In 2011, Johnson & Johnson (JNJFortune 500paid Arkansas $1.2 billion in fines for deceptive marketing and making false claims about Risperdal. The Arkansas case involved 239,000 violations of the state’s False Claims Act and 4,600 violations of the Deceptive Trade Practices Act.

On Monday, Johnson & Johnson defended Risperdal “as safe and effective for its approved indications” and said two decades of research shows it is “an important treatment option for people with serious mental illness.”

Risperdal was approved by the Federal Drug Administration to treat schizophrenia but was marketed to doctors and nursing homes as a treatment for elderly patients with dementia.

Johnson & Johnson subsidiary will plead guilty to a misdemeanor misbranding charge stemming from the marketing charges.

The company knew patients on the drug were at increased risk for developing diabetes, but did not publicly acknowledge the risk, according to the settlement. The company also promoted the drug in nursing homes in part by sending paid pharmacists to review patient records.

“Although Read more Tuesday 131105

Monday 131104

Get you 1,000m Row in today.

Workout
Dead Lift
use 90% of your 1 RM and complete:
70% x3
80% x3
90% x3
80% x3
70% xAMRAP

Mini MetCon
Tabata “Mash-up”
Ball Slams and KB Swings

From The New York Times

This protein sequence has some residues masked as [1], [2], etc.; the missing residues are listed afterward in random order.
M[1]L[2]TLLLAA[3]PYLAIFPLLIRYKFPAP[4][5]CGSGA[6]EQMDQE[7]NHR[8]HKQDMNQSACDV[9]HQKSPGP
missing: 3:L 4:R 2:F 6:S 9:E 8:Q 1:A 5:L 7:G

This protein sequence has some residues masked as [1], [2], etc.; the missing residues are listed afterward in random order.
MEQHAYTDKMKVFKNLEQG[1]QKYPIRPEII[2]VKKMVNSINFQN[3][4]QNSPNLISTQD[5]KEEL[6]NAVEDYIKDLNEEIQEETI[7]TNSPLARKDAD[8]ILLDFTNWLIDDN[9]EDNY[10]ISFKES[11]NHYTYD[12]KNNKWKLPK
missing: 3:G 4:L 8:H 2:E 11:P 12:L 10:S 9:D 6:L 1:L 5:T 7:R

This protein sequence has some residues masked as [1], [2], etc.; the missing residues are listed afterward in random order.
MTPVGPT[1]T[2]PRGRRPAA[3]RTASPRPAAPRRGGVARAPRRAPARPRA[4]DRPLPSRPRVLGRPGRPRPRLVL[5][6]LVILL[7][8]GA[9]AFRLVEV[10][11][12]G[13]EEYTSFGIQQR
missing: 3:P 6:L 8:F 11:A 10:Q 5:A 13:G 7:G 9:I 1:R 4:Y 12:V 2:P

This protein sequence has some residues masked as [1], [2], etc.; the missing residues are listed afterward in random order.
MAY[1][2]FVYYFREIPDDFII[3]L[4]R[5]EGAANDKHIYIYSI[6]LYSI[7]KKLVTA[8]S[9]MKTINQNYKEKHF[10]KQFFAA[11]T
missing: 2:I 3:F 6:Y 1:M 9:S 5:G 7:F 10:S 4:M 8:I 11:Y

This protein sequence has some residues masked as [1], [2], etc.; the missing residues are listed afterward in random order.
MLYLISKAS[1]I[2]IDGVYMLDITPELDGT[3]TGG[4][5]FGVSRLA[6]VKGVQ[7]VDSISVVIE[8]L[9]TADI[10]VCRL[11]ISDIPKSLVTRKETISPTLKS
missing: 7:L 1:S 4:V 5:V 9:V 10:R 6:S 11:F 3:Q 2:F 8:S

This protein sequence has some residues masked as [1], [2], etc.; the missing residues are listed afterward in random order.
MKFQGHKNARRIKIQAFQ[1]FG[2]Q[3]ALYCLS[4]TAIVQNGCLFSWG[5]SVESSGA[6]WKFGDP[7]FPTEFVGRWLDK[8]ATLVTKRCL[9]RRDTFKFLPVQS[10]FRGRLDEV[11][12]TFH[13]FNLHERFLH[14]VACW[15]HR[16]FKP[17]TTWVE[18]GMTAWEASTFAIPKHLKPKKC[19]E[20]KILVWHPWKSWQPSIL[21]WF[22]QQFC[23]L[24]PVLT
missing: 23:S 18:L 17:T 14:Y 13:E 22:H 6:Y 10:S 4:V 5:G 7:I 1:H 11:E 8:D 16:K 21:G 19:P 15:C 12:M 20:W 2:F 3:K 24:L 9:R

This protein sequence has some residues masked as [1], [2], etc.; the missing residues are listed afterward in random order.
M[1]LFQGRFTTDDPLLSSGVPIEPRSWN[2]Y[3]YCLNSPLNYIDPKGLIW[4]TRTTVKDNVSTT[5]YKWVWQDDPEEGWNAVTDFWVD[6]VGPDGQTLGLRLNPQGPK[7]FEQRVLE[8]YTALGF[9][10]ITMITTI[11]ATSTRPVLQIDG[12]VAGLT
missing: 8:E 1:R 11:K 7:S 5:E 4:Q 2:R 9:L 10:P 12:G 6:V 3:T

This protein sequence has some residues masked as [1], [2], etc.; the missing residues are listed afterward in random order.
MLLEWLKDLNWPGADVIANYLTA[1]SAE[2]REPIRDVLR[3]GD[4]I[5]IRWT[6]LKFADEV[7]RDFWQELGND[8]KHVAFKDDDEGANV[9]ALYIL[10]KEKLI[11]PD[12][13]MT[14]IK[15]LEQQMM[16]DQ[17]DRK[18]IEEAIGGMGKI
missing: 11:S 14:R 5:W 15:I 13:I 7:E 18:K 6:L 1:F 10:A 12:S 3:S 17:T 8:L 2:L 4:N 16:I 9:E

What’s Your ‘Fitness Age’?

By GRETCHEN REYNOLDS
Illustration by Ben Wiseman

This article appears in the Nov. 3, 2013 issue of The New York Times Magazine.

Trying to quantify your aerobic fitness is a daunting task. It usually requires access to an exercise-physiology lab. But researchers at the Norwegian University of Science and Technology in Trondheim have developed a remarkably low-tech means of precisely assessing aerobic fitness and estimating your “fitness age,” or how well your body functions physically, relative to how well it should work, given your age.

The researchers evaluated almost 5,000 Norwegians between the ages of 20 and 90, using mobile labs. They Read more Monday 131104

Friday 131101

Welcome to Rowvember!

Here’s the plan.  For our first salvo, we will kick-off Rowvember with an Old School 5,000m Row with 100 Air Squats.  How fun is that!  Then starting Monday Rowvember 4th, we will row 1,000 meters.  We will add 100m each day until Wednesday Rowvember 28th (the day before Thanksgiving) …again, fun right?!  Our goal is “grease the grove” and get better at rowing.  Long Winter months ahead and rowing will be a major component.

The rows can be done before a workout (my preference) as part of the workout or of course after.  When before or after, let’s make that last 500m count…shoot for sub 2:00 (M) sub 2:15 (F) during those last 500m.  At the end we will have a greater ability to row and a greater capacity to do these crazy CrossFit WODs.

Rowvember

Workout

5000m Row + 100 Air Squats.  Partition as desired.